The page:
Congregants practice social distancing as they celebrate Orthodox Good Friday at the Holy Trinity Cathedral in Addis Ababa, Ethiopia, on Friday. (Mulugeta Ayene/Associated Press)

Nigeria's finance minister said a debt relief agreement reached this week to help the world's poorest countries deal with the coronavirus pandemic was a welcome first step but that middle-income countries with debt challenges also needed urgent help.

In remarks to be delivered at Friday's meeting of the World Bank's Development Committee, Zainab Ahmed said most countries in sub-Saharan Africa were particularly vulnerable to the pandemic because high rates of self-employment meant physical distancing could not be sustained for long.

Rwanda is using drones to keep residents of the capital Kigali informed of coronavirus lockdown measures — and to help catch those who abuse them. As police stop cars and pedestrians on streets to ask why they are out, two drones buzz above the city — one loudly broadcasting instructions and the other monitoring movements. "Drones are flying in areas where checkpoints are not mounted and where patrols could not be there," a police spokesperson said. Among the culprits who have been caught is a pastor who pretended to be on her way to give a radio interview when, in fact, she was heading to church despite A ban on public gatherings.

Mexico's president said the country was looking to return to normal beginning June 1, with schools and businesses reopening provided people comply with anti-coronavirus health measures until then. The Mexican government will inject around $2.5 billion US into the economy in May, President Andres Manuel Lopez Obrador said on Friday, as the country gears up to weather economic shocks from the coronavirus.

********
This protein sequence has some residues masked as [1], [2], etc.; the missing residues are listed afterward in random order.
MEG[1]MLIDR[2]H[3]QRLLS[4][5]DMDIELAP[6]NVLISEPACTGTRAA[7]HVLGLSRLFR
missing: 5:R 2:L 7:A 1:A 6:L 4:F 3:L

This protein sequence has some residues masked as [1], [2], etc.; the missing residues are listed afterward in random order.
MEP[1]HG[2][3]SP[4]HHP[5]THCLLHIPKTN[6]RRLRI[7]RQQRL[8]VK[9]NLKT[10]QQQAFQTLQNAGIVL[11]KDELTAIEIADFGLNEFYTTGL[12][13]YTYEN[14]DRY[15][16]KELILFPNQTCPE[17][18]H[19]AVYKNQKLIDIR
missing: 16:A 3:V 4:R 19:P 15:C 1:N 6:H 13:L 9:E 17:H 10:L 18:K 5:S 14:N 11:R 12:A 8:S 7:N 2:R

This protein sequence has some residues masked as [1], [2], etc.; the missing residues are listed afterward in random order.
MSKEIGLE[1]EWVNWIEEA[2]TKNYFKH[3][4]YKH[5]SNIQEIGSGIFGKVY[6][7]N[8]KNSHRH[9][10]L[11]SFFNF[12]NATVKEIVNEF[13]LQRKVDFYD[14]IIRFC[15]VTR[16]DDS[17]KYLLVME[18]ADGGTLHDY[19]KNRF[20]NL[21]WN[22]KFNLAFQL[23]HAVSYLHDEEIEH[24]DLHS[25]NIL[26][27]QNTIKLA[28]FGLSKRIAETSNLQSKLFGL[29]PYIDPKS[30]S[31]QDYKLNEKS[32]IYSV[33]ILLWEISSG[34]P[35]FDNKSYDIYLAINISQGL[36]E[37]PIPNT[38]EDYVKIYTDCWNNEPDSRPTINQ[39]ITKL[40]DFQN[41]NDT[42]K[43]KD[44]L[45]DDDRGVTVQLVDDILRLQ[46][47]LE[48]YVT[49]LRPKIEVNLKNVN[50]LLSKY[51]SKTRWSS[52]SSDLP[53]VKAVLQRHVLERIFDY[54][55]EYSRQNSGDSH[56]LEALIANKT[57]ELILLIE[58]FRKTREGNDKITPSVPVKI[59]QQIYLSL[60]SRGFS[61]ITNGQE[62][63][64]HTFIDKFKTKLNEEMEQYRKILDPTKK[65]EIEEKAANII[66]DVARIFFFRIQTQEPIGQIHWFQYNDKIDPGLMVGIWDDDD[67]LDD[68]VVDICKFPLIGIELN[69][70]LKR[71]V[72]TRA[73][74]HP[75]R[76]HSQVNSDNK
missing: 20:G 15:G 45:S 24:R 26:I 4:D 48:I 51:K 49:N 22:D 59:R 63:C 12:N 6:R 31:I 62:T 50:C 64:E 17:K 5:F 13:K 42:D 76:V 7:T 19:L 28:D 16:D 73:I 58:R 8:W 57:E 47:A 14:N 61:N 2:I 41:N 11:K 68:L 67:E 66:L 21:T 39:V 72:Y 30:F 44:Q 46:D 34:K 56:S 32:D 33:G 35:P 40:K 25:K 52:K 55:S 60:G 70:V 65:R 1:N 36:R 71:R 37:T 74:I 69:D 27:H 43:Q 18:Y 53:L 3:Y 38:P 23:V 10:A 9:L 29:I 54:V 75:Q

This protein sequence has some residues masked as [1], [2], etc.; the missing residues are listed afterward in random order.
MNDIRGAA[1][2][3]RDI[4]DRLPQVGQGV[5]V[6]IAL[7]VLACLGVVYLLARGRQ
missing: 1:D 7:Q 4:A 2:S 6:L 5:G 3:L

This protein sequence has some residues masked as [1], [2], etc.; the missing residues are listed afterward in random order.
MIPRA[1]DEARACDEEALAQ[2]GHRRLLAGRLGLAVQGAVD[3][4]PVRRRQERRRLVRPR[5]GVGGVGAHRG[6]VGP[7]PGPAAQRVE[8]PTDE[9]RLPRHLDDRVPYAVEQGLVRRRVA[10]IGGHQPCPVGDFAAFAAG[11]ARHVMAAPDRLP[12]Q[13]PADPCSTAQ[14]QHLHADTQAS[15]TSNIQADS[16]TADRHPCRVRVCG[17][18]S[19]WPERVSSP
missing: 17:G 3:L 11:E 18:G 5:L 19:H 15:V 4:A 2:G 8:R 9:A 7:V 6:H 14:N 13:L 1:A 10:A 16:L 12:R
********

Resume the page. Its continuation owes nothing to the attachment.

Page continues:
A worker disinfects a bus at a terminal in Coatepec, Mexico, on Friday. (Hector Quintanar/AFP via Getty Images)

Brazilian President Jair Bolsonaro on Friday called for the reopening of his country's borders, as he pushes to restart South America's largest economy. But he conceded he may be blamed if the new coronavirus outbreak worsens as a result.

"Opening trade is a risk that I take, because if [the outbreak] gets worse, it will fall on my lap," Bolsonaro said at the inauguration event for his new health minister, Nelson Teich. Bolsonaro fired his health minister on Thursday after clashing with him over lockdown measures, which the president argues are overly damaging to the economy and should be rolled back.

Brazil has 33,682 confirmed cases, with some 200 fatalities per day in the last four consecutive days, bringing the death toll to 2,141 as of Friday, according to Health Ministry data.

WATCH | Brazilian city tries novel way to force people to self-isolate during COVID-19:

Bangladesh has reported 15 more deaths and 266 cases of new infections from coronavirus over the last 24 hours, the country's health minister said Friday. Health Minister Zahid Maleque said with the latest figures, the death toll reached 75 and the number of infections stood at 1,838. Experts say Bangladesh, a nation of 160 million people, lacks proper management in handling the situation. Bangladesh is enforcing a weeks-long lockdown across the country until April 25 to contain the virus from spreading.

With files from The Associated Press, Reuters and The Canadian Press